MANILA (AFP) - Japan's Prime Minister Shinzo Abe said on Saturday he hoped to hold his first summit with South Korean President Park Geun-Hye to mend frayed ties between the two countries.
Speaking at the end of a South-east Asian tour, Mr Abe called for reconciliation after a year of diplomatic discord marked by a territorial dispute and visits by Japanese politicians to a controversial war shrine that angered South Korea, its former colony.
"With President Park Geun-Hye I had a telephone conversation. We belong to the same generation, so I do sincerely hope that we will be able to hold a summit meeting," he told reporters.
He did not say when the phone call took place or when the summit, which would be the first between the two leaders since they came to power, could occur. However, he described Seoul as "a most important neighbour with whom Japan shares fundamental values and interests".
"Currently, communications are being made between the foreign affairs authorities but in a a calm and tranquil atmosphere. Dialogue should be held so that the bilateral relationship can steadily progress," Mr Abe said through an interpreter. His comments came after South Korea's First Vice-Foreign Minister Kim Kyou Hyun met with Japanese Foreign Minister Fumio Kishida in Tokyo the previous week.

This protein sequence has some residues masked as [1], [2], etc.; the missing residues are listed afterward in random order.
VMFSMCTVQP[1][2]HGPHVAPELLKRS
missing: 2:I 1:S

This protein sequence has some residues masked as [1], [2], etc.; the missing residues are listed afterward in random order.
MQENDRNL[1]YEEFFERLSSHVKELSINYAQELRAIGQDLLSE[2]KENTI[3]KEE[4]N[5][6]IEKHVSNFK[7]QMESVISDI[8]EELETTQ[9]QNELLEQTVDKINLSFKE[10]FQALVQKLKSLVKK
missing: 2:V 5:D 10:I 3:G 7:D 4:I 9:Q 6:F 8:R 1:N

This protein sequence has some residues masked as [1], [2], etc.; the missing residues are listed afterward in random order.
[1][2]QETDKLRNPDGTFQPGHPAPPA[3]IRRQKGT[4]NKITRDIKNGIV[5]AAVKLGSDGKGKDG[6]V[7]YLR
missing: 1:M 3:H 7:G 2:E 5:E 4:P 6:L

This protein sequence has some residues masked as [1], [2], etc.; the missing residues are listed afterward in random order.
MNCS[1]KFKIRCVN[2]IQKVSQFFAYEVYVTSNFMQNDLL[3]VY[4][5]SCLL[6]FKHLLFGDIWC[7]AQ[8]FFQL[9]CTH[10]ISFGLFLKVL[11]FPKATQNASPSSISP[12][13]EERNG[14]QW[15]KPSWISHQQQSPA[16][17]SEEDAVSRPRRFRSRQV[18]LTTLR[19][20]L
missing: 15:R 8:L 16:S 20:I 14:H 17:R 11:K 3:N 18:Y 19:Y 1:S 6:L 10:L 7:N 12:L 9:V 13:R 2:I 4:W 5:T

Despite common concerns over North Korea's weapons programme, Japan and South Korea have quarrelled, often over issues stemming from Japan's wartime aggression in Korea.
There are longstanding issues as in demands for reparations for Korean "comfort women" who were forced to provide sex to Japanese soldiers during World War II. There was also a disagreement last year over the ownership of two sparsely populated islands Seoul controls and refers to as the Dokdo but which Tokyo claims as Takeshima. There have also been concerns about Mr Abe's plans to revise Japan's Constitution, removing pacifist provisions that have restrained Japan's military.
However, Mr Abe said a greater Japanese presence would have a positive effect.
"Japan, together with the United States, has been greatly contributing to the stability of the Asia-Pacific region in going forward, and we intend to continue playing that role," he said.